For his part, McCullers was thrilled with the trade, which removed him from the shadow of a Hall of Famer. “Before I was supposed to be the next Goose,” he told Michael Kay of the New York Post. “Now I’ll have a chance to be myself.”
At first, the Yankees seemed to be gearing McCullers for the closer’s role and shifting Righetti to the rotation, where I felt he belonged. They stubbornly resisted the temptation to change Righetti’s role, instead announcing that McCullers would become his primary setup man in the bullpen. McCullers then compounded the problem by flopping in his first season in pinstripes. After having pitched remarkably well for three seasons in middle relief, McCullers did not take well to a similar role in the Bronx. His ERA rose by more than two runs, from 2.49 to 4.57, despite a reduced workload in 1989. Often unhittable in the National League, McCullers found hitters in the junior circuit to be far less impressed with his arsenal of riding fastballs and diving sliders.
The beginning of McCullers’ second season in New York resulted in a bit of improvement, but he was clearly not the dominant pitcher he had been in San Diego. For some reason, McCullers had become subject to the same strange pitching disease that had affected so many other Yankees veterans in recent years: Rick “Big Daddy” Reuschel, Rich Dotson, Eddie Lee Whitson, Rick Rhoden, and Steve “Rainbow” Trout, just to name nearly a half-dozen. After having had success elsewhere, they all pitched appreciably worse in New York. Of course, they were all older pitchers facing the possibility of decline in their thirties. But McCullers was very young, 24 at the time of the trade, and owned a power-packed body that seemed relatively impervious to injury. So what exactly was the problem?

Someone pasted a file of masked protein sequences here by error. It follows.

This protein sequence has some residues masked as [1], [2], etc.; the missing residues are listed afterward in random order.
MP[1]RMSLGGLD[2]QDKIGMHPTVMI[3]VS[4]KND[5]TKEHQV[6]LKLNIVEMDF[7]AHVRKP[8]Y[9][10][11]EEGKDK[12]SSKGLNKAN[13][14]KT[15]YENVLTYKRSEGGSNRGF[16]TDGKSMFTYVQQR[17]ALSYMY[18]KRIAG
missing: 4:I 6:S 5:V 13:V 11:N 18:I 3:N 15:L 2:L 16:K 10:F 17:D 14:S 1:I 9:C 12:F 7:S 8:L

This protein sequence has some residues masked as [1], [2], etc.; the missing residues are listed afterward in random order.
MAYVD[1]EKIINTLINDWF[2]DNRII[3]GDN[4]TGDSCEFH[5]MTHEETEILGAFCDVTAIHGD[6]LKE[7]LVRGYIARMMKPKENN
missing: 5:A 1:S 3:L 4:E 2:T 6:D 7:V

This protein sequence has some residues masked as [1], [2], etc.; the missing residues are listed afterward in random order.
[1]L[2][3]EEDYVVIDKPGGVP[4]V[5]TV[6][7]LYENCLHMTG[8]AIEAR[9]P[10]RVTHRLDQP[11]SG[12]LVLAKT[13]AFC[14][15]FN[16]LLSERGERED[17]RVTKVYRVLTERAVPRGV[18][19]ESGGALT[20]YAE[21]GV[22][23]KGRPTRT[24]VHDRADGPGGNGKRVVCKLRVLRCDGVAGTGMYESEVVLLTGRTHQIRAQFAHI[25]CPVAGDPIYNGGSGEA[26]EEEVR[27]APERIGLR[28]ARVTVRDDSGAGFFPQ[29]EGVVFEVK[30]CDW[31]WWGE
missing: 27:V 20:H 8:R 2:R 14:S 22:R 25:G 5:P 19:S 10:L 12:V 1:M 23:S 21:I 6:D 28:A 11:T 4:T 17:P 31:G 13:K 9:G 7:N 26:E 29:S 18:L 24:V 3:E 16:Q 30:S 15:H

It could be that McCullers simply logged too many innings for the Padres in the mid-1980s. Perhaps that took a toll. Then again, McCullers never went on the disabled list during his stay in New York and never complained about having a sore arm. Rather than try to find an answer to the McCullers mystery, the Yankees decided to include McCullers in a package for another hotly sought commodity. Enamored with the idea of obtaining a left-handed hitting catcher with power, the Yankees sent McCullers and pitcher Clay Parker to the Detroit Tigers for Matt Nokes. The trade left McCullers shaken and his wife in tears.
McCullers found no more long-term success in the Motor City than he had in New York. He pitched reasonably well in eight appearances for the Tigers, but then noticed that two of the fingers on his pitching hand had turned a “ghostly white.” A medical exam revealed a blood clot in his pitching shoulder, requiring surgery and costing him all of the 1991 season. The clot was similar to what would occur to David Cone later in his career, but he would eventually make a long-term comeback. McCullers was not as lucky. He made only five appearances for the Texas Rangers in 1992. By the end of that season, he was out of the major leagues. He then pitched the 1993 season for the Triple-A Calgary Cannons, but struggled badly.
McCullers also felt a twinge in his shoulder that season. A medical examination revealed a torn labrum. “It wasn’t in the cards anymore,” McCullers told sportswriter Tim Healey. At the age of 29, McCullers was done - but without regrets. A quiet and modest sort, he seems happy to follow the career of his son, who has a chance for the long-term success that eluded the father.
Aside from the late-career arm problems, I’ve often wondered what went wrong with McCullers. His fall from prominence began with the Yankees, when he was still healthy. Maybe it was that overload of innings with the Padres that did him harm. Or perhaps those twisted pitching mechanics, so evident on his Score card, help explain why McCullers faded so quickly after exhibiting the talent to be one of the game’s great closers.
Maybe the answer was in the baseball card all along.
Bruce Markusen is the manager of digital and outreach learning at the National Baseball Hall of Fame